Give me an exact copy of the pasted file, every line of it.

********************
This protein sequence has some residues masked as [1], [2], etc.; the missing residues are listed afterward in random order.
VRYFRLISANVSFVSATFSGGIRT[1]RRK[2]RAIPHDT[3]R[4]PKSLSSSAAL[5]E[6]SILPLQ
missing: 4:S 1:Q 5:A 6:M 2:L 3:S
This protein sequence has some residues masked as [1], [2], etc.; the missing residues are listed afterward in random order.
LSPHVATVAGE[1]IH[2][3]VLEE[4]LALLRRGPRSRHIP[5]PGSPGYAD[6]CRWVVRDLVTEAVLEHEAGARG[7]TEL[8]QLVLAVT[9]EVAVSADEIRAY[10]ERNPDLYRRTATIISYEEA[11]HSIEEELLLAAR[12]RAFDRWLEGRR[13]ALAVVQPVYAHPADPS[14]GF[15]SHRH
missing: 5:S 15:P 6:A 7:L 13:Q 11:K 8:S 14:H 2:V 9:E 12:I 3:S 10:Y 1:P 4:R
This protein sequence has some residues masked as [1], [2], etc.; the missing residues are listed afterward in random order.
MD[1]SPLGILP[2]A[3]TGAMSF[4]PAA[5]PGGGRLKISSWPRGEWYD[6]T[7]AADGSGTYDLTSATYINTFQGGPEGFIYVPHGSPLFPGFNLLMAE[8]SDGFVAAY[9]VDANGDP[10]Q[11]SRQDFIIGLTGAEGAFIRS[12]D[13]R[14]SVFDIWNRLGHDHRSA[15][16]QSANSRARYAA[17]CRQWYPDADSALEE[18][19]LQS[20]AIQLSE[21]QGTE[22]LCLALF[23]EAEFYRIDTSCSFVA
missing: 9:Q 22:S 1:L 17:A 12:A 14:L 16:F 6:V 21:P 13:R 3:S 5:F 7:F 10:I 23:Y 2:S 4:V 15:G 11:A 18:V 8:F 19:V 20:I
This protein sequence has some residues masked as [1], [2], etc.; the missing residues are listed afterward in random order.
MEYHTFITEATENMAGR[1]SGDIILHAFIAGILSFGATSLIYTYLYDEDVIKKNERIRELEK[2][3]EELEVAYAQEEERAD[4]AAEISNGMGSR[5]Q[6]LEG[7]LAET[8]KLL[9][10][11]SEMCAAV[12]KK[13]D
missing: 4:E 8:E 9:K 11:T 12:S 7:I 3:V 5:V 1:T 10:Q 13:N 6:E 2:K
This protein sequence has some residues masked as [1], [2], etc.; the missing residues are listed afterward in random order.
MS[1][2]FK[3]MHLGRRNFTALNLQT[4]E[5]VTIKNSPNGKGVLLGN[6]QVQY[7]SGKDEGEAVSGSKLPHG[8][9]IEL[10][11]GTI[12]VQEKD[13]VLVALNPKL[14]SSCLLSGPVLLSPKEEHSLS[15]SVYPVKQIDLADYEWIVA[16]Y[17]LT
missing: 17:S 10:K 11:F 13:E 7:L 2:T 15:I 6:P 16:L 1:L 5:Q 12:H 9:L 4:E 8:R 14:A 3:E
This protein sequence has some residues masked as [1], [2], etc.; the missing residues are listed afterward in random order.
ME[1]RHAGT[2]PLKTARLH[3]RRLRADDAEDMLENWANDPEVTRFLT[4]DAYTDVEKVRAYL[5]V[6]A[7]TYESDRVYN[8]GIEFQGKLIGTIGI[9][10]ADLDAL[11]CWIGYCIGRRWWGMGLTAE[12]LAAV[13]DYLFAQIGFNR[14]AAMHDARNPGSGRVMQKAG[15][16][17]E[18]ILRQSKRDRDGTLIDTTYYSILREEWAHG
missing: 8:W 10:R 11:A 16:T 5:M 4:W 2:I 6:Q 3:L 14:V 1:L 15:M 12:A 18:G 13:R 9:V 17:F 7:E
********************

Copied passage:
This protein sequence has some residues masked as [1], [2], etc.; the missing residues are listed afterward in random order.
VRYFRLISANVSFVSATFSGGIRT[1]RRK[2]RAIPHDT[3]R[4]PKSLSSSAAL[5]E[6]SILPLQ
missing: 4:S 1:Q 5:A 6:M 2:L 3:S
This protein sequence has some residues masked as [1], [2], etc.; the missing residues are listed afterward in random order.
LSPHVATVAGE[1]IH[2][3]VLEE[4]LALLRRGPRSRHIP[5]PGSPGYAD[6]CRWVVRDLVTEAVLEHEAGARG[7]TEL[8]QLVLAVT[9]EVAVSADEIRAY[10]ERNPDLYRRTATIISYEEA[11]HSIEEELLLAAR[12]RAFDRWLEGRR[13]ALAVVQPVYAHPADPS[14]GF[15]SHRH
missing: 5:S 15:P 6:A 7:L 13:Q 11:K 8:S 14:H 2:V 9:E 12:I 3:S 10:Y 1:P 4:R
This protein sequence has some residues masked as [1], [2], etc.; the missing residues are listed afterward in random order.
MD[1]SPLGILP[2]A[3]TGAMSF[4]PAA[5]PGGGRLKISSWPRGEWYD[6]T[7]AADGSGTYDLTSATYINTFQGGPEGFIYVPHGSPLFPGFNLLMAE[8]SDGFVAAY[9]VDANGDP[10]Q[11]SRQDFIIGLTGAEGAFIRS[12]D[13]R[14]SVFDIWNRLGHDHRSA[15][16]QSANSRARYAA[17]CRQWYPDADSALEE[18][19]LQS[20]AIQLSE[21]QGTE[22]LCLALF[23]EAEFYRIDTSCSFVA
missing: 9:Q 22:S 1:L 17:A 12:A 14:L 16:F 6:V 21:P 13:R 3:S 5:F 7:F 10:I 23:Y 2:S 4:V 15:G 11:A 18:V 8:F 19:V 20:I
This protein sequence has some residues masked as [1], [2], etc.; the missing residues are listed afterward in random order.
MEYHTFITEATENMAGR[1]SGDIILHAFIAGILSFGATSLIYTYLYDEDVIKKNERIRELEK[2][3]EELEVAYAQEEERAD[4]AAEISNGMGSR[5]Q[6]LEG[7]LAET[8]KLL[9][10][11]SEMCAAV[12]KK[13]D
missing: 4:E 8:E 9:K 11:T 12:S 7:I 3:V 5:V 1:T 10:Q 13:N 6:E 2:K
This protein sequence has some residues masked as [1], [2], etc.; the missing residues are listed afterward in random order.
MS[1][2]FK[3]MHLGRRNFTALNLQT[4]E[5]VTIKNSPNGKGVLLGN[6]QVQY[7]SGKDEGEAVSGSKLPHG[8][9]IEL[10][11]GTI[12]VQEKD[13]VLVALNPKL[14]SSCLLSGPVLLSPKEEHSLS[15]SVYPVKQIDLADYEWIVA[16]Y[17]LT
missing: 17:S 10:K 11:F 13:E 7:L 2:T 15:I 6:P 16:L 1:L 5:Q 12:H 9:L 4:E 8:R 14:A 3:E
This protein sequence has some residues masked as [1], [2], etc.; the missing residues are listed afterward in random order.
ME[1]RHAGT[2]PLKTARLH[3]RRLRADDAEDMLENWANDPEVTRFLT[4]DAYTDVEKVRAYL[5]V[6]A[7]TYESDRVYN[8]GIEFQGKLIGTIGI[9][10]ADLDAL[11]CWIGYCIGRRWWGMGLTAE[12]LAAV[13]DYLFAQIGFNR[14]AAMHDARNPGSGRVMQKAG[15][16][17]E[18]ILRQSKRDRDGTLIDTTYYSILREEWAHG
missing: 8:W 10:R 11:A 16:T 5:M 4:W 2:I 6:Q 3:L 14:V 1:L 15:M 12:A 18:G 13:R 9:V 17:F 7:E